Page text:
• Again, the fed did what they needed to do for the situation. Same arguments as the first point.

So, there is the answer to your question.

Now, on to your point that you didn't ask a question about...

Why has your neighbor's home been on the market for six months?

The price is wrong for the market, marketing, or condition. It isn't the same real estate climate as two years ago. The house needs to be priced where it belongs, not where they buyer hopes it will be. Perhaps they can't afford to sell it at the price it should be at. If so, maybe it is because they were covered above.

The short answer is that as President, I won't do much to "fix" this problem. I will, however, tell people that the government is not their Mommy, and they need to be responsible for their own actions. If there is a surgical way to make the actions of greedy mortgage originators and real estate agents illegal, I'll pursue it. But, as is often the case, broad legislation usually hurts more people than it helps.

Is that my whole minute?


Anonymous said...

Thanks for trying to answer my question. I agree with 90% of your rationale, but I believe that the government has some responsibility to protect uninformed consumers from entering into loans for which they are not qualified. By not overseeing the mortgage loan industry over the last 5 years, the Bush administration failed the people. The government does have a history of regulating creditors, e.g. TIL, FCBA and FDCPA. If the government can legislate to expand the rights of the consumer, it should also be able to apply policies that protect the consumer from exceeding their buying potential. I know this seems to violate individuals' rights, but clearly if people are allowed to overspend, they will. And if lenders are allowed to irresponsibly lend, they will. A purchase with the magnitude of a $400,000 home should not be as easy as signing on the dotted line. You can't buy 2 tons of ammonium nitrate without a license. You can't kill endangered animals for a reason. You can't drive a car without a license for a reason. I feel that just as you put your trust in your stock broker's hands to make money for you, you should also be able to trust your mortgage company to tell you that you can't afford a $600,000 home when you can't. It's simple math, however when the mortgage companies care more about sealing the big deal than making the appropriate deal, it's all over.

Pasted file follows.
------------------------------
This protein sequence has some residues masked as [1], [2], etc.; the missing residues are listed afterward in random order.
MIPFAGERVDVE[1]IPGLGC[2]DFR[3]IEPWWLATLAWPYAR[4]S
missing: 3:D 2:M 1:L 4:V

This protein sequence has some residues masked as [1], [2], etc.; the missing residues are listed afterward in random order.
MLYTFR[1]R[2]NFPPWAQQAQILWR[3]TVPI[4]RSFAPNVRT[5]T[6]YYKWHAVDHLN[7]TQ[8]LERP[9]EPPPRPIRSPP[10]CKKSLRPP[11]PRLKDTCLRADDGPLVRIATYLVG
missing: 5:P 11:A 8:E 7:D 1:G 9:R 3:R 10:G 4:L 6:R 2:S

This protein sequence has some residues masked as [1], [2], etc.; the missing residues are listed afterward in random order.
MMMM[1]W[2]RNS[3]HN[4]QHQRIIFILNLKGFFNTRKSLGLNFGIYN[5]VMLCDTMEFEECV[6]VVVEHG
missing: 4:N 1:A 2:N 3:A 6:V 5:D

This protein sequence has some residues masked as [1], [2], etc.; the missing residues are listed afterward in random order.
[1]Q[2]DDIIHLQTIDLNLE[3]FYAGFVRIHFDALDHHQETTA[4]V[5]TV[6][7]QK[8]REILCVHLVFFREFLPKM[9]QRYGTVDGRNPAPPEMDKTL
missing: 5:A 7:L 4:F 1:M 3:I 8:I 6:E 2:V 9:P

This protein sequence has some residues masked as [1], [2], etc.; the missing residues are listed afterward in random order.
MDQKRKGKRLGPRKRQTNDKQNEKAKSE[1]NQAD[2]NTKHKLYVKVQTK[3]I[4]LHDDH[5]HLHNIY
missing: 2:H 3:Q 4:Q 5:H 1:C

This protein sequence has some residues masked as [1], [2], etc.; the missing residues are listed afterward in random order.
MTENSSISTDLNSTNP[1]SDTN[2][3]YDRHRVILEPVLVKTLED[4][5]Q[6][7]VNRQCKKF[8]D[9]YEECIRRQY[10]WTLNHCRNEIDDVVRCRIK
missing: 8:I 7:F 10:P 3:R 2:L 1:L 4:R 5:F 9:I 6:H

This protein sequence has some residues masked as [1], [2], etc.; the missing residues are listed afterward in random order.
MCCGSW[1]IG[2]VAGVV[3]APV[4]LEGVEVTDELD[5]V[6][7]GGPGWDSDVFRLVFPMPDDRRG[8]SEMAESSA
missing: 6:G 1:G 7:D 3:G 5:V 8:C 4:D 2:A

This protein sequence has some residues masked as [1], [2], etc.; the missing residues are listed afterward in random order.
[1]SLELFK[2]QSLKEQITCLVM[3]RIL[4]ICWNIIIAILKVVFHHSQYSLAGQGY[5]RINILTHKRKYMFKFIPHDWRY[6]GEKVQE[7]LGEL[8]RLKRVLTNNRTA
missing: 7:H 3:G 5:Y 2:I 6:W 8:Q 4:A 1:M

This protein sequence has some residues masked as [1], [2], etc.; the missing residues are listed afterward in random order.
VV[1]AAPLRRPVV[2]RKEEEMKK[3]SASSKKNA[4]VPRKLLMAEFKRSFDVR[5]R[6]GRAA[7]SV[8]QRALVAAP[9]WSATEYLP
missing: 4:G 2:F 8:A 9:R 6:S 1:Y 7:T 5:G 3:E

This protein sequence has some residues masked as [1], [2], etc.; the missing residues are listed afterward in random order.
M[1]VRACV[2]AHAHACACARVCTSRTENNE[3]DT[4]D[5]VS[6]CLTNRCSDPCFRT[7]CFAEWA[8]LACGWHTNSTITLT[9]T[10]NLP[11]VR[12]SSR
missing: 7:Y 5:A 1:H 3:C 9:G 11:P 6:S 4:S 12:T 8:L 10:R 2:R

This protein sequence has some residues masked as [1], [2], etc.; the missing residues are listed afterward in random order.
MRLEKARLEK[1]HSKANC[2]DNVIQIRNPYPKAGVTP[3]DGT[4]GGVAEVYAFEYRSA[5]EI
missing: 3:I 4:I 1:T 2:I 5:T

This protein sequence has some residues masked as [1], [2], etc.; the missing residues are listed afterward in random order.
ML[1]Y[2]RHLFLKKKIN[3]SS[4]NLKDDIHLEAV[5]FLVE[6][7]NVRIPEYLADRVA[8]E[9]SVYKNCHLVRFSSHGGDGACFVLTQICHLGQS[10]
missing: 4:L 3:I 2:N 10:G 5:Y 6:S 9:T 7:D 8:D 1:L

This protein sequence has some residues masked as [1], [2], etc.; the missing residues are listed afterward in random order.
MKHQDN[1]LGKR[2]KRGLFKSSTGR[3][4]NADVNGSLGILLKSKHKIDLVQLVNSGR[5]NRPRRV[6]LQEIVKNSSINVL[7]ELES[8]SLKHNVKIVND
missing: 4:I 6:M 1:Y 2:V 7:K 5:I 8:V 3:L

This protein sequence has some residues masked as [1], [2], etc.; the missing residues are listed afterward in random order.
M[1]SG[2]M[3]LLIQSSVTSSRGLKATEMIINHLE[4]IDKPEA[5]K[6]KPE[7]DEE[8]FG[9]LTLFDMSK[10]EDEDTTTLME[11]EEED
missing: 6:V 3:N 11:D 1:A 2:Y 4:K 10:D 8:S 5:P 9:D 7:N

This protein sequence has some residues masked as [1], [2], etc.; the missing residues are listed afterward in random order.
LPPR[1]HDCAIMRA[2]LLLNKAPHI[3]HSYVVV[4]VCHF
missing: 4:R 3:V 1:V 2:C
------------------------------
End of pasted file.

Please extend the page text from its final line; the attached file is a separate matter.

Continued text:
Lane Bailey said...

The rules that were exploited in the RARE instances of fraud are the same rules that were in place during the Clinton Administration, so trying to peg it to Bush is a dog that doesn't hunt. Further, you can't legislate responsibility of honesty. The biggest problem during the sub-prime mess has been No-doc loans, and loans tied to volatile indexes. Doing NO research when buying a house is neither smart nor responsible. When you get a $400,000 house for $2000/mo. you have to question how... or you don't care or don't want to know.

Now, as to the rest of your point...

You can't kill people by buying too much house... but you can with ammonium nitrate and a car. I don't just trust a stock broker... I investigate them and their performance... and then I monitor them, and their performance. If one tells me that he can get me a 47% return, I am going to be looking at that very hard.

What we do agree on is that it isn't the government's place to step in and break the existing contract unless they can prove force or fraud.